Effect of growth conditions on flow-induced inhibition of population growth of a red-tide dinoflagellate
Limnol. Oceanogr., 45(4), 2000, 905-915 | DOI: 10.4319/lo.2000.45.4.0905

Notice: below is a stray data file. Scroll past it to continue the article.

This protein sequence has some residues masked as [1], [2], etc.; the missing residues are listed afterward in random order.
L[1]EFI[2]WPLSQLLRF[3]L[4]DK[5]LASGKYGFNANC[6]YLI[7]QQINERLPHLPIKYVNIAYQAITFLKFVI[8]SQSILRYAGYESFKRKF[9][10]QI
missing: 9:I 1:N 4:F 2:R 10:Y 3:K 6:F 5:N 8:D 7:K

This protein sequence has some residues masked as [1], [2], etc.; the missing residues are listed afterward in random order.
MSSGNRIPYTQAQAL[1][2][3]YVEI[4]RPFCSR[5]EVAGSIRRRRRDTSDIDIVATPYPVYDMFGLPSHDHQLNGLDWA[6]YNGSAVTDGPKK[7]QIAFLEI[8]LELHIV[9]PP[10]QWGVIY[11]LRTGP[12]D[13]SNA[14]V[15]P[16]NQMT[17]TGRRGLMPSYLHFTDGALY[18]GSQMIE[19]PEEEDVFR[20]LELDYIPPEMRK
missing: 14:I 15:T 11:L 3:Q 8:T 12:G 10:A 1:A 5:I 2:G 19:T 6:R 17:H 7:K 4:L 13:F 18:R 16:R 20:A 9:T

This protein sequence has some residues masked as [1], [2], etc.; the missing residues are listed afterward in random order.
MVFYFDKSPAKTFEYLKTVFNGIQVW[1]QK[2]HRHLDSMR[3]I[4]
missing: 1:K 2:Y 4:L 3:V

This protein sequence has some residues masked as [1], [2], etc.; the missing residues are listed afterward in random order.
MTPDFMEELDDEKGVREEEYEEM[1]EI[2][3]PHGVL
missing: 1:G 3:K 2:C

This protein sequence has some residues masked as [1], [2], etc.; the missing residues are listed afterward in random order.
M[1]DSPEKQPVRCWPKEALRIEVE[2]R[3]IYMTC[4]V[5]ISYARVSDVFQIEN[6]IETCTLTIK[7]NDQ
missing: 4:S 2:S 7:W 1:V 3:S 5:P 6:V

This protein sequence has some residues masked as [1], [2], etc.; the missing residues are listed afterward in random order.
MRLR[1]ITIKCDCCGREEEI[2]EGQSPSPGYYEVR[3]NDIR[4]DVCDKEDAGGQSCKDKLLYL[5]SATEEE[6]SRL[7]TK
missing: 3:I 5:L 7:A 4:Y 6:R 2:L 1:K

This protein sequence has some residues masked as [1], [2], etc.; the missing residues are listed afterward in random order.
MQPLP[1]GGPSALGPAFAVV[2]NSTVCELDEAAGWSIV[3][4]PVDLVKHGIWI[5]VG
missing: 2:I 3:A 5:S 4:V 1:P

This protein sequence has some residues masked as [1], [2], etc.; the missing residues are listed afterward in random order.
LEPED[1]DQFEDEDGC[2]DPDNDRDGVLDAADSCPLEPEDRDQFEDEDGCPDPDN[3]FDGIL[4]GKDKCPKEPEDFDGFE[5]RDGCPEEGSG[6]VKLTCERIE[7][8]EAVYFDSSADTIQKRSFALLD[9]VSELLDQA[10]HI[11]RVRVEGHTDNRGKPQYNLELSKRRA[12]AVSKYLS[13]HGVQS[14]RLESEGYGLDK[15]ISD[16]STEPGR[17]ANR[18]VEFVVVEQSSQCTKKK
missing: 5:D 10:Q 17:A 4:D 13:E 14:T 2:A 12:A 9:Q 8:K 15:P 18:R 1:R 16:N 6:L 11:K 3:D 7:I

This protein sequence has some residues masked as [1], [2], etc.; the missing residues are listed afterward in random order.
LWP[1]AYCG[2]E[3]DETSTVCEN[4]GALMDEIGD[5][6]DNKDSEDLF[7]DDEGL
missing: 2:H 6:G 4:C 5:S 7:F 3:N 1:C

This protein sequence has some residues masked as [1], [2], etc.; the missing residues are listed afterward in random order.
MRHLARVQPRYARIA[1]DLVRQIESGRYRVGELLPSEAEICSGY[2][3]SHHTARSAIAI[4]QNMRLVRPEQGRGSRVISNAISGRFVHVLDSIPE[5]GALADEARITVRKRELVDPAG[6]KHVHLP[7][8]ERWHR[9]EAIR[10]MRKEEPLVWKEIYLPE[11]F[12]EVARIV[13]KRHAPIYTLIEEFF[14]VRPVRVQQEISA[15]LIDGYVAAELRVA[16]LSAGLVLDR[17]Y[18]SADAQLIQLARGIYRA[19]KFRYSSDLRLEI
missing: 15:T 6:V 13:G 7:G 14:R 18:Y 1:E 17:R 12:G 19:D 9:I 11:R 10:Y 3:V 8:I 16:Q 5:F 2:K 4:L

ABSTRACT: The population growth of some dinoflagellates is known to be reduced by exposure to fluid flow. The red-tide dinoflagellate Lingulodinium polyedrum was used to examine the effect of growth conditions on flow-induced inhibition of population growth. Three factors were tested: time of exposure relative to the light : dark (LD) cycle, illumination level, and culture growth phase (early vs. late exponential phase). Cultures maintained on a 12 : 12 h LD cycle were exposed to one of two flow conditions: quantified laminar shear produced by Couette flow or unquantified flow generated in shaken flasks. The duration of exposure to flow was 1 h d-1 for 5-8 d in all experiments; the shear stress in Couette shear experiments was 0.004 N m-2. There were many qualitative similarities in the pattern of response to flow in the two hydrodynamic conditions. In both cases, exposure to flow in the last hour of the dark phase resulted in greater reduction of net growth than exposure during the light phase. Cultures grown under lower illumination had proportionally greater reductions in net growth than cultures under higher light. Finally, late exponential phase cultures exhibited much greater reductions in net growth following a given flow exposure than early exponential phase cultures. The higher sensitivity of late exponential phase cultures did not appear to be linked to nutrient limitation or changes in pH of the medium; it may be partially attributed to exudates from late exponential phase cells. These results suggest that the response of red-tide dinoflagellate population growth to in situ turbulence may depend on both environmental conditions and the physiological state of the cells.